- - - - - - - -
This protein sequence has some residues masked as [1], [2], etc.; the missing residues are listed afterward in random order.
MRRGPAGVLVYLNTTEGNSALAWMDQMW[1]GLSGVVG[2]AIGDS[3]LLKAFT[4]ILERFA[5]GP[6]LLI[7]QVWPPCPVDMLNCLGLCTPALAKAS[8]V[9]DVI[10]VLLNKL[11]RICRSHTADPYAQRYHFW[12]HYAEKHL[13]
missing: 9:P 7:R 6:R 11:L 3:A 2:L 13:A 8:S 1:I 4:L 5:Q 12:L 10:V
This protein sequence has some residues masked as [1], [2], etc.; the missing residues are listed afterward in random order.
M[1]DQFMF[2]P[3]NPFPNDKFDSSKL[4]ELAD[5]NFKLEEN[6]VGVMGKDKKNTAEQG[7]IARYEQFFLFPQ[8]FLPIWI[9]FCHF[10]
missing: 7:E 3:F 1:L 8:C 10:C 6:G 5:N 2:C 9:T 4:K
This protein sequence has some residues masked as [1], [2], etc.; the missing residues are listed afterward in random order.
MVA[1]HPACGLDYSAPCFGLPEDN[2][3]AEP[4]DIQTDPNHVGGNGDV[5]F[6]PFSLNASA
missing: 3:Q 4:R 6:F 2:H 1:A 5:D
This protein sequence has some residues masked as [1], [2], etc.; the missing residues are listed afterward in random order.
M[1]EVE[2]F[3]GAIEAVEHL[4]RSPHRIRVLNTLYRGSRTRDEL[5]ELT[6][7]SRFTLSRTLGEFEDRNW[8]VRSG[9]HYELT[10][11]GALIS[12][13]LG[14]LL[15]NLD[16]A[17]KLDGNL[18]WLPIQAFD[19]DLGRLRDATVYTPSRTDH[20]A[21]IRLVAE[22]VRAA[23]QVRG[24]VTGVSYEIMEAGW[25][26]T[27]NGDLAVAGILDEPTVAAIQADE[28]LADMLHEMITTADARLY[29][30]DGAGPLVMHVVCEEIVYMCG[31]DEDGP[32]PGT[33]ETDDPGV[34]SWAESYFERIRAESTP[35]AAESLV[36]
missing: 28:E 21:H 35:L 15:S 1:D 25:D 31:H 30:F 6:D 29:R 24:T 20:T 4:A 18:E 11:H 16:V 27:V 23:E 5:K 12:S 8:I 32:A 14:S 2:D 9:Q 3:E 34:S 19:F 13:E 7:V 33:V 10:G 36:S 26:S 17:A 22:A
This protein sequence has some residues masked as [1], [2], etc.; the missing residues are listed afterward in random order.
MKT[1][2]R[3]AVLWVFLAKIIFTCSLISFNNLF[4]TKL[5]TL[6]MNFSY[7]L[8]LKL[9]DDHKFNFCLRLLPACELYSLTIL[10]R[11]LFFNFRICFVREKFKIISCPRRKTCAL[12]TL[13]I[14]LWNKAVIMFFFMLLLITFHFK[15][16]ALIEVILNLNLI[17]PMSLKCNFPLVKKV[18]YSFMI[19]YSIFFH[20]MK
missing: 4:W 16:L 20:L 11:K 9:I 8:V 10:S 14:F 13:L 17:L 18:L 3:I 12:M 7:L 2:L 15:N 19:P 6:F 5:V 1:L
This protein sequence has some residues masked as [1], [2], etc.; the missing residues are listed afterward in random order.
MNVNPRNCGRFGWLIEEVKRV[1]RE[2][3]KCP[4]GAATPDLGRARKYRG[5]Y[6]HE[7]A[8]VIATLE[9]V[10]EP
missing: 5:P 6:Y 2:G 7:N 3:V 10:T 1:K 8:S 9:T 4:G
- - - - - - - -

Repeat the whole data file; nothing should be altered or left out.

This protein sequence has some residues masked as [1], [2], etc.; the missing residues are listed afterward in random order.
MRRGPAGVLVYLNTTEGNSALAWMDQMW[1]GLSGVVG[2]AIGDS[3]LLKAFT[4]ILERFA[5]GP[6]LLI[7]QVWPPCPVDMLNCLGLCTPALAKAS[8]V[9]DVI[10]VLLNKL[11]RICRSHTADPYAQRYHFW[12]HYAEKHL[13]
missing: 9:P 7:R 6:R 11:L 3:A 2:L 13:A 8:S 1:I 4:L 5:Q 12:L 10:V
This protein sequence has some residues masked as [1], [2], etc.; the missing residues are listed afterward in random order.
M[1]DQFMF[2]P[3]NPFPNDKFDSSKL[4]ELAD[5]NFKLEEN[6]VGVMGKDKKNTAEQG[7]IARYEQFFLFPQ[8]FLPIWI[9]FCHF[10]
missing: 7:E 3:F 1:L 8:C 10:C 6:G 5:N 2:C 9:T 4:K
This protein sequence has some residues masked as [1], [2], etc.; the missing residues are listed afterward in random order.
MVA[1]HPACGLDYSAPCFGLPEDN[2][3]AEP[4]DIQTDPNHVGGNGDV[5]F[6]PFSLNASA
missing: 3:Q 4:R 6:F 2:H 1:A 5:D
This protein sequence has some residues masked as [1], [2], etc.; the missing residues are listed afterward in random order.
M[1]EVE[2]F[3]GAIEAVEHL[4]RSPHRIRVLNTLYRGSRTRDEL[5]ELT[6][7]SRFTLSRTLGEFEDRNW[8]VRSG[9]HYELT[10][11]GALIS[12][13]LG[14]LL[15]NLD[16]A[17]KLDGNL[18]WLPIQAFD[19]DLGRLRDATVYTPSRTDH[20]A[21]IRLVAE[22]VRAA[23]QVRG[24]VTGVSYEIMEAGW[25][26]T[27]NGDLAVAGILDEPTVAAIQADE[28]LADMLHEMITTADARLY[29][30]DGAGPLVMHVVCEEIVYMCG[31]DEDGP[32]PGT[33]ETDDPGV[34]SWAESYFERIRAESTP[35]AAESLV[36]
missing: 28:E 21:H 35:L 15:S 1:D 25:D 31:H 30:F 6:D 29:R 24:T 20:T 4:A 18:E 11:H 16:V 27:V 23:E 5:K 12:S 8:I 32:A 14:S 2:D 9:Q 3:E 34:S 19:F 13:E 7:V 33:V 10:G 36:S 26:S 17:A 22:A
This protein sequence has some residues masked as [1], [2], etc.; the missing residues are listed afterward in random order.
MKT[1][2]R[3]AVLWVFLAKIIFTCSLISFNNLF[4]TKL[5]TL[6]MNFSY[7]L[8]LKL[9]DDHKFNFCLRLLPACELYSLTIL[10]R[11]LFFNFRICFVREKFKIISCPRRKTCAL[12]TL[13]I[14]LWNKAVIMFFFMLLLITFHFK[15][16]ALIEVILNLNLI[17]PMSLKCNFPLVKKV[18]YSFMI[19]YSIFFH[20]MK
missing: 4:W 16:L 20:L 11:K 9:I 8:V 10:S 14:F 13:L 17:L 18:L 3:I 12:M 7:L 2:L 15:N 19:P 6:F 5:V 1:L
This protein sequence has some residues masked as [1], [2], etc.; the missing residues are listed afterward in random order.
MNVNPRNCGRFGWLIEEVKRV[1]RE[2][3]KCP[4]GAATPDLGRARKYRG[5]Y[6]HE[7]A[8]VIATLE[9]V[10]EP
missing: 5:P 6:Y 2:G 7:N 3:V 10:T 1:K 8:S 9:T 4:G